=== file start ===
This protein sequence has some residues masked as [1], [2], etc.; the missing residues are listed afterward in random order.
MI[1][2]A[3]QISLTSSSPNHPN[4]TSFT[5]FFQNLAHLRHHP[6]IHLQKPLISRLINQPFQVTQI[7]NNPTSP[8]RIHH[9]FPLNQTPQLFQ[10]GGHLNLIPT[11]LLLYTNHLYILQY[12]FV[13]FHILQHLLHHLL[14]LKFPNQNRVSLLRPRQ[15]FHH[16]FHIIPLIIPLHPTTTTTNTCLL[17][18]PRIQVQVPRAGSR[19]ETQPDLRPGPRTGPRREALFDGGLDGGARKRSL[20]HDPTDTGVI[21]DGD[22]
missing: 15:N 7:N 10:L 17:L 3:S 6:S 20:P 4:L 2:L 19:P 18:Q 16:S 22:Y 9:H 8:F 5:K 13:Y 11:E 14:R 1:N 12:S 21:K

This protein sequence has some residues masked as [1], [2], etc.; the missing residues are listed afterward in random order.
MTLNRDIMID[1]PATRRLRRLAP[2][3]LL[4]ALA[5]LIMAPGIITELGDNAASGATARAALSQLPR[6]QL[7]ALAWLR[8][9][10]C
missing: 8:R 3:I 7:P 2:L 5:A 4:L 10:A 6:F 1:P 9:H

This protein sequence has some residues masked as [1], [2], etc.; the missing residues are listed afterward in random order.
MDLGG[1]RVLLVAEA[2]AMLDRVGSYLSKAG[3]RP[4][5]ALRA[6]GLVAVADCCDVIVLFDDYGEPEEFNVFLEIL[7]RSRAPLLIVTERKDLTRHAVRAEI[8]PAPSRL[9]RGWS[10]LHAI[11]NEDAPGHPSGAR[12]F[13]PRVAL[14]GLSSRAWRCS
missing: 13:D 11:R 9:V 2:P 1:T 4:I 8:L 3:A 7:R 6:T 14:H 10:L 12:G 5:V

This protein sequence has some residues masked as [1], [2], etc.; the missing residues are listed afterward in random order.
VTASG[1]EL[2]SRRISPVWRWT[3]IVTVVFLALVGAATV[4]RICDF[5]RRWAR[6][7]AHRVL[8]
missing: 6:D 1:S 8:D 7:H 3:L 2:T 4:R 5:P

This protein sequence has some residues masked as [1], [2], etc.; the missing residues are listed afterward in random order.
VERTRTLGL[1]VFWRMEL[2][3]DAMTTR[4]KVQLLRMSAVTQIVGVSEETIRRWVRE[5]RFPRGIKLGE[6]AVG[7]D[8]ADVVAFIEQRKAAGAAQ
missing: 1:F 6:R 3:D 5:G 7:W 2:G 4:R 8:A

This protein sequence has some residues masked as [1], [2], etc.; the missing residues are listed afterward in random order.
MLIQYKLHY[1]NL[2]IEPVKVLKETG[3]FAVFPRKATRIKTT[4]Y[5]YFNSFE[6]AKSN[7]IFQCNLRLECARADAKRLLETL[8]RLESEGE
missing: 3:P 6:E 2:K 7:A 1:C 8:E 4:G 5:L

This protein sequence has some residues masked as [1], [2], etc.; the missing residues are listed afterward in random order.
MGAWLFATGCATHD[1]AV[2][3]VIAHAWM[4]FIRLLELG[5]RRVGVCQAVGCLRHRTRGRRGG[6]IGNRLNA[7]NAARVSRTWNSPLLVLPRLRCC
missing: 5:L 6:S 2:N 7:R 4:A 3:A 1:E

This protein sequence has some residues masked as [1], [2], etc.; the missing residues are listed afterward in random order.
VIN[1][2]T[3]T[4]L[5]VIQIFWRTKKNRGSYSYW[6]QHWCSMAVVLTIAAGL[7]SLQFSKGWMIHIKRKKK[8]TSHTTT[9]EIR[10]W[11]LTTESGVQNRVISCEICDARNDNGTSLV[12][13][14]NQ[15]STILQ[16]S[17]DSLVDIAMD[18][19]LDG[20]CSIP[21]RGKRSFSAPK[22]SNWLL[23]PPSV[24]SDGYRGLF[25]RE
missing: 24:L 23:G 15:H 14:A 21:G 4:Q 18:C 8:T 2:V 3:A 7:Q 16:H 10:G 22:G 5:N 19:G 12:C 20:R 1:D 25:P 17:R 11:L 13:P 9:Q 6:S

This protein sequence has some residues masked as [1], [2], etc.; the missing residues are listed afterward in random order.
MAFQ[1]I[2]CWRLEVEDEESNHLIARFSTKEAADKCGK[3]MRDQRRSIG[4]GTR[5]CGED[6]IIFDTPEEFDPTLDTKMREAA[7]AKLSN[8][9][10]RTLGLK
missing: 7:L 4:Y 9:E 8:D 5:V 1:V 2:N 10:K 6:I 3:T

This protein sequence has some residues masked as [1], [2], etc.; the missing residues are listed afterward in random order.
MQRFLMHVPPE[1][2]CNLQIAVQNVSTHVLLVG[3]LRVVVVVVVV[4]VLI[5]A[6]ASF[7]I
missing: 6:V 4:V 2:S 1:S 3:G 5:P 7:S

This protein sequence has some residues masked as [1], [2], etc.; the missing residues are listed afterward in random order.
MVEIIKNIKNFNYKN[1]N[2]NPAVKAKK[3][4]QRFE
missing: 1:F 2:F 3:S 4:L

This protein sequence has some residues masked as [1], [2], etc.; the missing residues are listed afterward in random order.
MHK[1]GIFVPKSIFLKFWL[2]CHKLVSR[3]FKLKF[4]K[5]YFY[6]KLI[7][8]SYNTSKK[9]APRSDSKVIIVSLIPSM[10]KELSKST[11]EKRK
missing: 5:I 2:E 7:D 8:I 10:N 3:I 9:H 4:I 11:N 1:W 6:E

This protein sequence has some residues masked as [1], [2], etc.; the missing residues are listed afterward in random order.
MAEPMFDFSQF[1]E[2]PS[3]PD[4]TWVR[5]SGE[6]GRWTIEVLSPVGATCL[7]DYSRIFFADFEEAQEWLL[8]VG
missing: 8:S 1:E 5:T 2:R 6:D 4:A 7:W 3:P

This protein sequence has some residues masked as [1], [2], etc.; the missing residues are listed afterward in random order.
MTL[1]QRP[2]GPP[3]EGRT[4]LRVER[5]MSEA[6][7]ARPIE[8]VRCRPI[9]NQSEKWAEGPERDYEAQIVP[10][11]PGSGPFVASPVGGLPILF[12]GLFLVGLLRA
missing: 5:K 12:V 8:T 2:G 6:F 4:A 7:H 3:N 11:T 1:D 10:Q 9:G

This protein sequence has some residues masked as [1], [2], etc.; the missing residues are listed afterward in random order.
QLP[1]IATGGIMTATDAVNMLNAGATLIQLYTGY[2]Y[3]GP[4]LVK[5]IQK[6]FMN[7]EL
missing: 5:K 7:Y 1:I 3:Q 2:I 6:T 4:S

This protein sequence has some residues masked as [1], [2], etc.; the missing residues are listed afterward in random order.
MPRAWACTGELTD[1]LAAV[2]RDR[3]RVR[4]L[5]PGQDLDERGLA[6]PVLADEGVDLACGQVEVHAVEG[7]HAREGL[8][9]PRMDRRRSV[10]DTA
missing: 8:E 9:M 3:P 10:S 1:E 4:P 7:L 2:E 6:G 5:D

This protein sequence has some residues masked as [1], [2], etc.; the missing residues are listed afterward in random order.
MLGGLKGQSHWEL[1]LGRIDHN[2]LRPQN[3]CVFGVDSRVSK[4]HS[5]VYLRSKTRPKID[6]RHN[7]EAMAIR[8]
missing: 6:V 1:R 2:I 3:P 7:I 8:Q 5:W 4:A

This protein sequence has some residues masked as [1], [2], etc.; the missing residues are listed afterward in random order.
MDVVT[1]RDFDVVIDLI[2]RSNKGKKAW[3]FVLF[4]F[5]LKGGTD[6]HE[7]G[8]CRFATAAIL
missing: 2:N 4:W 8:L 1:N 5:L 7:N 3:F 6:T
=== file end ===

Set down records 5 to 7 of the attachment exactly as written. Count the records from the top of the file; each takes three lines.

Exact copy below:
This protein sequence has some residues masked as [1], [2], etc.; the missing residues are listed afterward in random order.
VERTRTLGL[1]VFWRMEL[2][3]DAMTTR[4]KVQLLRMSAVTQIVGVSEETIRRWVRE[5]RFPRGIKLGE[6]AVG[7]D[8]ADVVAFIEQRKAAGAAQ
missing: 1:F 6:R 3:D 5:G 7:W 2:G 4:R 8:A

This protein sequence has some residues masked as [1], [2], etc.; the missing residues are listed afterward in random order.
MLIQYKLHY[1]NL[2]IEPVKVLKETG[3]FAVFPRKATRIKTT[4]Y[5]YFNSFE[6]AKSN[7]IFQCNLRLECARADAKRLLETL[8]RLESEGE
missing: 3:P 6:E 2:K 7:A 1:C 8:E 4:G 5:L

This protein sequence has some residues masked as [1], [2], etc.; the missing residues are listed afterward in random order.
MGAWLFATGCATHD[1]AV[2][3]VIAHAWM[4]FIRLLELG[5]RRVGVCQAVGCLRHRTRGRRGG[6]IGNRLNA[7]NAARVSRTWNSPLLVLPRLRCC
missing: 5:L 6:S 2:N 7:R 4:A 3:A 1:E